The Boys in Season 1 debuted with a bang in 2019 when it took on an unconventional take where superheroes were not just the ‘good` guys always saving the day as Marvel or DC universe might lead you to believe. They are portrayed as complicated humans which is way more relatable with their own sets of problems and trauma that leads them to blur the line between a villain and a hero. The star superhero or supe of the show is Homelander, who gives people a dream come a true moment of a character by being a cross between Superman’s god-like powers and abilities mixed in with somewhat of a Captain America personality in public. The keyword here being public, whereas in private he can and is an absolute douchebag who prioritizes himself over anything and anyone and can go to any lengths to preserve his image to keep the public fooled from his wrongdoings and evil plans.
Season 2 returns with a bigger bang than I have come to expect from a sequel over the years when the first one is already so good. Everything done in season 1 is kicked up a notch to provide for more violent and brutal scenes mixed in with more complicated layers and added nuances to further the story. Homelander’s character development can be seen well over here, as he goes from this douchebag jerk that does whatever he wants without giving a single care in the world, to slowly getting exposed on his mental and fragile psychological being as he constantly trying to win over his illegitimate son while also having a weird, complicated mother-son that was sexual in nature with the late Madelyn Stillwell.
Traumatized by Madelyn’s death and missing her presence (he’s the one that murdered her, by the way), he tries to recreate her presence by having one of the supes use their powers to morph into Madelyn’s body temporarily. His character arc hits a peak when we see that throughout season 1 he longed for Madelyn’s affection, only to hit the boiling point and completely reject the relationship, going from seeking approval to being the approver himself, putting himself in a position of authority and finally being the douchebag that he always was.
There are many notable points in Season 2, but none come close to the debut of Stormfront (played by Aya Cash), the newest member of the Seven who seems to not have those ‘ new kids on the block’ vibes. With an attitude and demeanor on par with Homelander, she immediately appears to be a threatening candidate to Homelander’s mystique and presence in the Seven, offering a good dynamic rundown between the two of how both power-hungry supes operate. While Homelander is more of a brutal in-your-face do whatever he wants the type of guy, Stormfront is the same but keeps in mind how each interaction will spread on social media and manipulates it in a way so that her social media presence is always positive, no matter what goes on behind the scenes.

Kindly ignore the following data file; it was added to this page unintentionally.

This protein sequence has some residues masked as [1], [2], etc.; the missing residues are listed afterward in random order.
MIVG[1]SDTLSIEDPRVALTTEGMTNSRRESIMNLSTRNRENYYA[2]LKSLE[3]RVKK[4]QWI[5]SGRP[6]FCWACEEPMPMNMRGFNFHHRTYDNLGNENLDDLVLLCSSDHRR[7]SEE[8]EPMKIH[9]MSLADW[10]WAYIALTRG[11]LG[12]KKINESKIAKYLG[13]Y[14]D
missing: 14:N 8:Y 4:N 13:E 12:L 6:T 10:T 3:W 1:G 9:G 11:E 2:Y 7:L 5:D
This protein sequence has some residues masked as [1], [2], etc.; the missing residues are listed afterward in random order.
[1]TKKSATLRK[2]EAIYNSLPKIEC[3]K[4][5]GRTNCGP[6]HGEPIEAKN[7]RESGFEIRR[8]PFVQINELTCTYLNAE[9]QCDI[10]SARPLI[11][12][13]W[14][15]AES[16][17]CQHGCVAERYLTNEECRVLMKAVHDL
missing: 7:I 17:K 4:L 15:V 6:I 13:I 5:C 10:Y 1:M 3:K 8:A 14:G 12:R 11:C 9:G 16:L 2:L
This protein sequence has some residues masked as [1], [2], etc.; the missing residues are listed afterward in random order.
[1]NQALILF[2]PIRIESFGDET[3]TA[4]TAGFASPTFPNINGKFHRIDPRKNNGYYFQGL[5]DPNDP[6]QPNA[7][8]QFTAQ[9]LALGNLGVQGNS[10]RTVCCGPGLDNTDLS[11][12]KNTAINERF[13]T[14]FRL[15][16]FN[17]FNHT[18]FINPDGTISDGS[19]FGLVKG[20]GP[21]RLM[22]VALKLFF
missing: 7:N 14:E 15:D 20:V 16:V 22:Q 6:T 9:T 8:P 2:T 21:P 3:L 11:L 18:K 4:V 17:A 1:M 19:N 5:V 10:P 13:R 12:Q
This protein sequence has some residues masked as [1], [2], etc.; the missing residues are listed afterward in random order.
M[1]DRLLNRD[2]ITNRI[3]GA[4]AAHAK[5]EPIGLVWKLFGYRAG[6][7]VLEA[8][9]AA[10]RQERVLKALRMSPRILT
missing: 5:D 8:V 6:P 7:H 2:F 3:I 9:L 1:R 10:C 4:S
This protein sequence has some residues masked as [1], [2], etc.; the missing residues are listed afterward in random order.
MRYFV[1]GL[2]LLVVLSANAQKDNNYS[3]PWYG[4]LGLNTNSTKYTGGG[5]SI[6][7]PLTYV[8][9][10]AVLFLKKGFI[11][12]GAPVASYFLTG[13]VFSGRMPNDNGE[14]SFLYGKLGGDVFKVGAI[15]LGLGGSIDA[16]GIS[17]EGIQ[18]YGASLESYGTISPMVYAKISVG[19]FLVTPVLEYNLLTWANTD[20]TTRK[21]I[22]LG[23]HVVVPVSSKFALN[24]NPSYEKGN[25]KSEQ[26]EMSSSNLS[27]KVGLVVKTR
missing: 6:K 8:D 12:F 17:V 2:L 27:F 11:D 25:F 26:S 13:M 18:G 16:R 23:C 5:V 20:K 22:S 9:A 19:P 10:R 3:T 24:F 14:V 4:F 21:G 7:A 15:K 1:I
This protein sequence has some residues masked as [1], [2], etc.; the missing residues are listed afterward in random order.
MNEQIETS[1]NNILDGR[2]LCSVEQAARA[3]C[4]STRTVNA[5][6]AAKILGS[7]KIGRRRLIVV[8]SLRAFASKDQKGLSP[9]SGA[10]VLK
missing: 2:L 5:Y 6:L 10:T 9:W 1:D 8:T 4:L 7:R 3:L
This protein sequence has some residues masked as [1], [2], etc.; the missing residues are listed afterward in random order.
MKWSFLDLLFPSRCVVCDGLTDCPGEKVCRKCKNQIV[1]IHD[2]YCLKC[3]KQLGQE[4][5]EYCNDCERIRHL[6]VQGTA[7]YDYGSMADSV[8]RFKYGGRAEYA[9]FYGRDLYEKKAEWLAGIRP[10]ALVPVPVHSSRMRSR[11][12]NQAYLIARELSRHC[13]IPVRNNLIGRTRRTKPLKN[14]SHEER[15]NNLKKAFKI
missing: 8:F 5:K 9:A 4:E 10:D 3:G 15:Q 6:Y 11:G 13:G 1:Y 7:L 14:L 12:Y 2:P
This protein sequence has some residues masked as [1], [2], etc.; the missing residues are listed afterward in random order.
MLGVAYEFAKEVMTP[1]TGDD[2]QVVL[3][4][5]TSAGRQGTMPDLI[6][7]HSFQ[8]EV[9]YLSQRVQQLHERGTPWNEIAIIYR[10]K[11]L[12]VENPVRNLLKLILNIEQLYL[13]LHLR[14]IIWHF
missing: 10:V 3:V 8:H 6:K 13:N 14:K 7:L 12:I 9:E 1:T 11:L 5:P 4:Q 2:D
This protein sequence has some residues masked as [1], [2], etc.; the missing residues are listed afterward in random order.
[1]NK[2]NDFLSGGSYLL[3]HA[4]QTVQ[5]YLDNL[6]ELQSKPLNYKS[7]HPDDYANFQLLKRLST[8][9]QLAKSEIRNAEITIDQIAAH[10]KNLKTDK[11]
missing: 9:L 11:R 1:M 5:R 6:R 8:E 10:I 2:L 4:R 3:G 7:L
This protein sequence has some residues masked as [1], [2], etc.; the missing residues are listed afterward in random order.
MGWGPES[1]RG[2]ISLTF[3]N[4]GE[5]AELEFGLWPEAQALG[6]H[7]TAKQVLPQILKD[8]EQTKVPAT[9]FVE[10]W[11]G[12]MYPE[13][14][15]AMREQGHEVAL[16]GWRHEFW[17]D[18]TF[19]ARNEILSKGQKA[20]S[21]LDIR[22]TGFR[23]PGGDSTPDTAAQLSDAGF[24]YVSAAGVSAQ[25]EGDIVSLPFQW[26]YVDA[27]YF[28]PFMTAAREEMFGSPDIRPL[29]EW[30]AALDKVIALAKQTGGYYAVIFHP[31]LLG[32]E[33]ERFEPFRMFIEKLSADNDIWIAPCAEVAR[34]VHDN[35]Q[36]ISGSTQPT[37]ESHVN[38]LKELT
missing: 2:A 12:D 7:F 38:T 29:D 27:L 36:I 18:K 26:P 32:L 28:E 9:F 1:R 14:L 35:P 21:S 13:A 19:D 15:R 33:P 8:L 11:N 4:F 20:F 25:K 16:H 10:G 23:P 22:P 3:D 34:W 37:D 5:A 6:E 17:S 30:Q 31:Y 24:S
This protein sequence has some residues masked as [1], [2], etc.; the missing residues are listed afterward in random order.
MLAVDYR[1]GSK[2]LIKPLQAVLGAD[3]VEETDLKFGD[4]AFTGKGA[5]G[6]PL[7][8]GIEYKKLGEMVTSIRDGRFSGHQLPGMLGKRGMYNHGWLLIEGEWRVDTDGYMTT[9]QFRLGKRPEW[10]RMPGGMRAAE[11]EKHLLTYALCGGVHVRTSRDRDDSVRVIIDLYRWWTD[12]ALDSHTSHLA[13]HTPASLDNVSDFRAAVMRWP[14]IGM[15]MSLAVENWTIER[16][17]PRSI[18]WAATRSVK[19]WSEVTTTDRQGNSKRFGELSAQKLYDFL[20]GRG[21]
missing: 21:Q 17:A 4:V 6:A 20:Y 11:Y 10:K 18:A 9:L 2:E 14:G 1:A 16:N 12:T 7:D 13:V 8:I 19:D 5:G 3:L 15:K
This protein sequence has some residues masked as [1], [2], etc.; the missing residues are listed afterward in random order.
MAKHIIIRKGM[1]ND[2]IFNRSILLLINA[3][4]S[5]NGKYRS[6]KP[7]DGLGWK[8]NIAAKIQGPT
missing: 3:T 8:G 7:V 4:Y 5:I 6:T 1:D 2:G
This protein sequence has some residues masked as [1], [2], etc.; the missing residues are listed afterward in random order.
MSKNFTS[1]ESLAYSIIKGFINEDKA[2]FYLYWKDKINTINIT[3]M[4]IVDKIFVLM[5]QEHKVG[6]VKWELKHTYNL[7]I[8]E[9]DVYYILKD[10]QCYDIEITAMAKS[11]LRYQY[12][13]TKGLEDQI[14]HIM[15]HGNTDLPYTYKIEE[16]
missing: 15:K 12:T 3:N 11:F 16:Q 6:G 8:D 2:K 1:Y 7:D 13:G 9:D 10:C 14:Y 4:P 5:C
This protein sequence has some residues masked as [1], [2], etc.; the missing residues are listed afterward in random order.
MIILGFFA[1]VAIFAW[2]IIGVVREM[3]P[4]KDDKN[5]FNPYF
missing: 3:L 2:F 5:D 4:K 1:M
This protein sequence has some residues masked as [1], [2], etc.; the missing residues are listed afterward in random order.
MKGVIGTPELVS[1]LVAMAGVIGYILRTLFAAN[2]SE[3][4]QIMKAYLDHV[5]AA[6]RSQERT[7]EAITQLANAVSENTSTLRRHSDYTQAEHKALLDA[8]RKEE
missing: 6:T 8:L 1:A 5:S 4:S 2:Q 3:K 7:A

Homelander and Stormfront had the main character duopoly throughout the show in terms of writing and casting direction, while the other members of the Seven were put off in a more supportive cast with them having their own adventures here and there or trying to mesh in with the central plot to either foil or further Homelander or Stormfront’s plans for some bigger cause. Kimiko (played by Karen Fukuhara), the runaway supe from season 1 who had severe trauma issues from her childhood as well as from being locked up, has her own storyline arc where she is finally opening bit by bit to Frenchie and is able to communicate through the body language of what emotions or thoughts she is having.
The true stealer of the show, despite the heavy presence of Homelander and Stormfront, is Butcher. Season 2 explores his past among which is his relationship with his wife and more exploration as to what happened to her and whether she is alive or dead (a question asked since season 1, presumed to be dead). Butcher’s character played by Urban, is a nod to all those hardened Hollywood characters we are used to seeing, where emotions or panic ensuing moments have no effect on them, as they’re always calm and logical throughout everything (as they’ve seen it all).
Apart from the cliches, Butcher as a character is constantly shown to be growing and coming out of his shell where he is the most narcissistic person that you can find. His character develops from that to the one who has the potential to make a sacrifice for the greater good. After season 1’s finale of revealing that Butcher’s wife is still alive, in season 2, along with Homelander and Stormfront plot, Butcher’s investigation of his wife’s whereabouts and unraveling the mystery of what truly happened is the co-plot which takes a big piece of the action, and many storylines are infused by the supporting cast to further his cause as well.
The Boys continue with their proven formula of superheroes mixed with villains with a bigger budget, more over-the-top violence, brutal dismemberments of human ligaments, and a good storyline-driven plot that carries off right where season 1 ended. Some characters were left in the dark, but I cannot really blame them when they have so many actors and cast in an episodic format. Season 2 continues the trend and is a must-watch as it does what season 1 did, but bigger and better this time.